Continuing our exploration of music relating to spring, we take a look today at songs inspired by the game of baseball (whose season begins tonight)…and while the topic has spawned plenty of novelties and throwaways, here are a few songs about America’s pastime that should appeal to the Sleepy Hollow faithful. Continue reading →
The changing of the seasons has long been an abundant source of inspiration for musicians and songwriters, so as we round the corner past Friday’s spring equinox (albeit a snowy one), the Sleepy Hollow team is anxiously looking ahead toward longer days and warmer weather with five songs celebrating the season of rebirth and rejuvenation! Continue reading →
As you know, last weekend Dan Reed graced you with every #1 song to be released in the 1970s–some were great, and some were…well flat out dismal. It got the three of us here at Sleepy Hollow thinking about many of our favorite songs and records from that decade–here are a few thoughts about three recordings particularly close to our hearts, as well as a playlist that we curated for your listening pleasure. Enjoy the Sleepy Hollow Sounds of the 70s playlist! Continue reading →
There is nothing better to keep your spirits up during this relentless onslaught of cold air than to take some time to go see live music. For those of you looking to extend your Sleepy Hollow experience beyond the confines of Saturday and Sunday mornings, here is a rundown of some upcoming concerts we think you ought to check out. Continue reading →
The chilly musical desert of late December and early January has given way to the start of the new release season, and we here at Sleepy Hollow want to share our thoughts on a few of the albums we are most excited to hear in this infant year of 2015! Continue reading →
Last April, Sleepy Hollow host Keith Brand announced that he would be retiring from his Sunday morning post of 27 years to spend time working on other creative outlets. Now just about one year later, the “eclectic, quiet sounds of Sleepy Hollow” have a new voice to carry the show into its next several decades.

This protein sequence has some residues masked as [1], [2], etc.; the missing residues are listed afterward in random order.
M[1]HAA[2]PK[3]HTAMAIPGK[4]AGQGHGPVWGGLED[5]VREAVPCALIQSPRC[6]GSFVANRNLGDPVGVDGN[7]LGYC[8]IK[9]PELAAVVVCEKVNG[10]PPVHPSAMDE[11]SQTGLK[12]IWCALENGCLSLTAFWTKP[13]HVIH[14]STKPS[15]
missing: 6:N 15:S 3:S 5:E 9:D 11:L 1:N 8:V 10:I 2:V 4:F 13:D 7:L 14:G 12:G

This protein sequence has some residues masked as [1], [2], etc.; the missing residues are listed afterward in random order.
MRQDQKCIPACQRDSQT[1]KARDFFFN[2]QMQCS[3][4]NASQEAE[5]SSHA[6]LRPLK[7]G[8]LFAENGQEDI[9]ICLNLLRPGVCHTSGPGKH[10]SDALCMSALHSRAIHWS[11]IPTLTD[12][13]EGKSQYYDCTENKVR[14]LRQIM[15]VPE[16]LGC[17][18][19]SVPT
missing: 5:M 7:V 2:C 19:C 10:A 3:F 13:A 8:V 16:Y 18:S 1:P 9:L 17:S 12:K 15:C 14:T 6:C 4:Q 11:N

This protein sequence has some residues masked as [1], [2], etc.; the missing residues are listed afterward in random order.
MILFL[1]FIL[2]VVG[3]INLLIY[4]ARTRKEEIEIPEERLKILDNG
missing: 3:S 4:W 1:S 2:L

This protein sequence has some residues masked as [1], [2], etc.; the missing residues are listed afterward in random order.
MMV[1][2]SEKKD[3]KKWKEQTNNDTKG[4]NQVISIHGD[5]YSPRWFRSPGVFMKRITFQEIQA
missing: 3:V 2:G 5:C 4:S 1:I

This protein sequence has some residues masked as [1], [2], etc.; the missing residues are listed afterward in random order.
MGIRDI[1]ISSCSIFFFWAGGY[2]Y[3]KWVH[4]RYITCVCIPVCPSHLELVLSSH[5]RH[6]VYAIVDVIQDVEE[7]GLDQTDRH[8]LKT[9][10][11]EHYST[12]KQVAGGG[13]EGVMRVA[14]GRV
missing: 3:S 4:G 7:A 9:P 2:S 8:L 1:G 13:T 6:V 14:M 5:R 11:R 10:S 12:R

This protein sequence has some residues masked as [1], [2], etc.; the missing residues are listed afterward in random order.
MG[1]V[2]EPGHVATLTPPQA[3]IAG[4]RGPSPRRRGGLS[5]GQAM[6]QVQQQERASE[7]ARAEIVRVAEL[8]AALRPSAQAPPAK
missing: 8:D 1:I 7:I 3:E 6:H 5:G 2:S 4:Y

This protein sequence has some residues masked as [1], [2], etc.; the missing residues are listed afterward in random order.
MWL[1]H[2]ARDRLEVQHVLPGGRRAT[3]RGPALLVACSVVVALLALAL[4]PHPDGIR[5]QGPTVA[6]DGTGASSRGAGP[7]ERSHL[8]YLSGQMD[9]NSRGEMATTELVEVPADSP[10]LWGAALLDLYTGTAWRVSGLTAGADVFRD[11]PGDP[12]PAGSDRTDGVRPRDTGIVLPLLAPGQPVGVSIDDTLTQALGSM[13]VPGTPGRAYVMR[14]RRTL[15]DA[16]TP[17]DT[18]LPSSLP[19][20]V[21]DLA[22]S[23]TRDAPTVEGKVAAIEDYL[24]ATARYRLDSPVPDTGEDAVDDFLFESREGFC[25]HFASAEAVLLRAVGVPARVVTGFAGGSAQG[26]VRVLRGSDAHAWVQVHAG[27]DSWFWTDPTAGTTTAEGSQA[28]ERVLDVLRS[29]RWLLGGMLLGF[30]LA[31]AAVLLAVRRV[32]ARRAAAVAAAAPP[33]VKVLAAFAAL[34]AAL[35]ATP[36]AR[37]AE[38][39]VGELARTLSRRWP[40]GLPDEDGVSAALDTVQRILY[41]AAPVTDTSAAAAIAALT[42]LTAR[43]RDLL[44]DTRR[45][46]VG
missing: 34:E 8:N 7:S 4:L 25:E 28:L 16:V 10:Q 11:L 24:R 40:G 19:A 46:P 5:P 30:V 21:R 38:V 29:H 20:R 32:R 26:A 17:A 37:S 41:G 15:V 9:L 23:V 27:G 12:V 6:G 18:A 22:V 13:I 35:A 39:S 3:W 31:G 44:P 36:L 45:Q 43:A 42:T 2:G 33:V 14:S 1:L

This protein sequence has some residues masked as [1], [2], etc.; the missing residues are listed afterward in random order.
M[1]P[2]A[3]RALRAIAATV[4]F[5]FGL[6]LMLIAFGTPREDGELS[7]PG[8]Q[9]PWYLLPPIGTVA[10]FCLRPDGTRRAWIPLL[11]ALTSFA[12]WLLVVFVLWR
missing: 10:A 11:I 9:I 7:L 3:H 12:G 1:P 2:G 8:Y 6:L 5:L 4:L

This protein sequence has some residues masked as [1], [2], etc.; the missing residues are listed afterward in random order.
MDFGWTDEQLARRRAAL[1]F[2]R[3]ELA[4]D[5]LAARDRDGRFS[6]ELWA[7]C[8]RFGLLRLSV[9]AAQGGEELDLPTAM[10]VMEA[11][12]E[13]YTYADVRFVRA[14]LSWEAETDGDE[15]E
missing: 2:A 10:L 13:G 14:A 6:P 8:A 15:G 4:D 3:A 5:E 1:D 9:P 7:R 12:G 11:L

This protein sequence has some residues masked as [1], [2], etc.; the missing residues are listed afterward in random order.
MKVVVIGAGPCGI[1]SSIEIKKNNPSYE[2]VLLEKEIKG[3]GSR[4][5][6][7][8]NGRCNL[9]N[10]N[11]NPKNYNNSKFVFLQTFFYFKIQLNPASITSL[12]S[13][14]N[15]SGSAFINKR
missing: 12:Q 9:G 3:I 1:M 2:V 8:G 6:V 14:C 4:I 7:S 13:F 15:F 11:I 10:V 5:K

Julian Booker took over the mic at the end of February and has already shown a great ability to curate interesting and surprising playlists that fit the Sleepy Hollow mood while exploring new directions and introducing new artists to the rotation. We thought it would be a good idea to get to know the newest addition to the XPN DJ line-up so we sent a few questions Julian’s way. Check out his thoughts on the heritage of Sleepy Hollow, avoiding preconceptions and what he does in his time off below while listening to some of the songs he played on his first few Sleepy Hollow broadcasts.
The Key: How did you get started DJing?
Julian Booker: I got my first radio show towards the end of college. I had worked for my father (who has been in radio for over forty years) at Delmarva Broadcasting Company in Wilmington, DE throughout high school. Later he asked me if I would help develop their HD-affiliate Graffiti Radio, whom I’ve worked with ever since. I started DJing live around the same time and was the house DJ at The Blockley until it closed last December.
TK: How did you spend your Sunday mornings before becoming the host of Sleepy Hollow?
JB: In addition to my new position at XPN, I work as a live sound engineer, so I spent a lot of Sunday mornings sleeping after late nights at shows. My schedule is kind of inverting now, so far I enjoy actually seeing the sunrise.